One would think, when people affected with environmental sensitivities talk of their difficulties or request accommodation, that they are met with sympathy and understanding. After all, no one claims that their symptoms are not real, even though no consensus exists among researchers as to what most likely causes them.
Unfortunately, both anecdotal experiences from sufferers and scientific studies reveal that the opposite often occurs. People suffering from environmental sensitivities are frequent- ly not taken seriously or people simply don’t believe them. They are marginalized in the workplace and sometimes lose their jobs. Their request for accommodation could result in co- workers wearing more perfume, neighbours spraying more pesticides or janitors using more cleaning products – all of them making it clear that they will make no concessions. They may lose friends who are unwilling to believe that they are unable to go to a shopping centre or a movie theatre. They may even be ostracized by their families. In addition to being ill, sufferers are confronted with hostility from the people around them when they speak of their health or request an accommodation. Of course, this is not always the case. But it is clear that environmental sensitivities generally provoke a more negative reaction than better known chronic conditions such as respiratory difficulties or allergies.
Why do environmental sensitivities arouse such hostility in certain people? Although there is no one definitive answer, certain explanations can be given. First, the legitimacy of any invisible disability (back pain, heart condition, diabetes, etc.), is more likely to be called into question than disabilities that are easily visible (a person in a wheelchair or with a guide dog). Indeed, the physical appearance of people suffering from environmental sensitivities seems quite intact. Therefore, how could they possibly suffer from a serious illness caused by invisible molecules that don’t seem to affect others?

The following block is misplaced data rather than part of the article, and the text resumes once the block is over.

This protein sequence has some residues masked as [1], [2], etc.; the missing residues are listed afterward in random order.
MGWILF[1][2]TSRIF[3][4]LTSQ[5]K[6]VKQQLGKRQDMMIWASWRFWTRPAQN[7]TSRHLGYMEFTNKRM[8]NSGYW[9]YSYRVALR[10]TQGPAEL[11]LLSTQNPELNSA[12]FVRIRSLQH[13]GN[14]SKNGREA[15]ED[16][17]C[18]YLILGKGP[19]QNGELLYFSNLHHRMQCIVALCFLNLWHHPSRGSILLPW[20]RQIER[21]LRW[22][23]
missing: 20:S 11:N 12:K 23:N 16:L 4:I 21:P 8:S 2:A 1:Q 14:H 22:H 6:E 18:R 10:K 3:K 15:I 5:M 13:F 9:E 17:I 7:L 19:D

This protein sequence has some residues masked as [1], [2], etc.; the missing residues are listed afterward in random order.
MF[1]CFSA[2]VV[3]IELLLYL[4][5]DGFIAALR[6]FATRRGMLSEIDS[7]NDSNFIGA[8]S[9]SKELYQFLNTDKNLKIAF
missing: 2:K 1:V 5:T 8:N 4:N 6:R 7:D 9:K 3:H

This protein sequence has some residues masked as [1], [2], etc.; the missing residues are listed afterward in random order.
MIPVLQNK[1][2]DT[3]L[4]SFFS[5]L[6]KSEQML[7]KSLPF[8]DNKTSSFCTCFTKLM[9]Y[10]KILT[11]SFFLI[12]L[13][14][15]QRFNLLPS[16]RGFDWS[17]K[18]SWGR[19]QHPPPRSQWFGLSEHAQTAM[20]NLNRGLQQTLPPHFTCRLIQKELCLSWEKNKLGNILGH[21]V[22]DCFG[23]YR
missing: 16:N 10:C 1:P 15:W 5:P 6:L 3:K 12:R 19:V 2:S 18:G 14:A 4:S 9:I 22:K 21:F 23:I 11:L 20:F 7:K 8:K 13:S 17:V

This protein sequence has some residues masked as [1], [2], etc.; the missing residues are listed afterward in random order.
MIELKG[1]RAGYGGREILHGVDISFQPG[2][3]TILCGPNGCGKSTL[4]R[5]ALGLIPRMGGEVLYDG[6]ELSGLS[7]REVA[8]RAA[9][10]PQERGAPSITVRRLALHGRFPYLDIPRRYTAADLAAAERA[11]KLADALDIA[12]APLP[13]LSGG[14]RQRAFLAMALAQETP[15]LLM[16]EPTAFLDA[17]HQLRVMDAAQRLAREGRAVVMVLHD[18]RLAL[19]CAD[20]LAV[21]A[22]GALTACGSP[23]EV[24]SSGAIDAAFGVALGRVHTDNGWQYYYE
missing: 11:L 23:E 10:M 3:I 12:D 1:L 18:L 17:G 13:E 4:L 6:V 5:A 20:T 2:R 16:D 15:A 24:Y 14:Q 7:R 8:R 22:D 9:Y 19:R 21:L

Furthermore, people express their identity and individuality not only through their clothes and hairstyle, but also with the perfumes that they wear. It is through these distinctive traits that they try to make themselves beautiful and desirable. To state that this intimate affirmation of identity poisons the bodies of others is often mistakenly per-
ceived as a personal attack. Moreover, chan- ging the way we wash, style our hair and dress represents more than a mere inconvenience. These rituals and behaviours have a symbolic value that is deeply entrenched in our habits. It is therefore easier to turn against the person with sensitivities than to question oneself and the majority of the population.
Finally, many people do not want to consider the possibility that chemical pollution, electro- magnetic radiation or mould in buildings could be affecting their body as well. By denying the harm to people suffering from environmental sensitivities, they can continue to believe that they are safe. In fact, many authors connect the negative response to environmental sensitivities with the long- term threat that they pose to both our economic system based on industrial development and to our current lax approach in managing the risks associated with the production of toxic chemical subs- tances and our use of modern technologies.
Regardless of the reasons for the hostility directed at people suffering from environmental sensitivities, it is nevertheless unacceptable. To fully understand what those affected go through, it is important to keep in mind that in addition to being ill, sufferers contend with their condition not being recognized and endure hostility aimed at them. As a result, their trust in the people close to them and in people in general, is often severely shaken.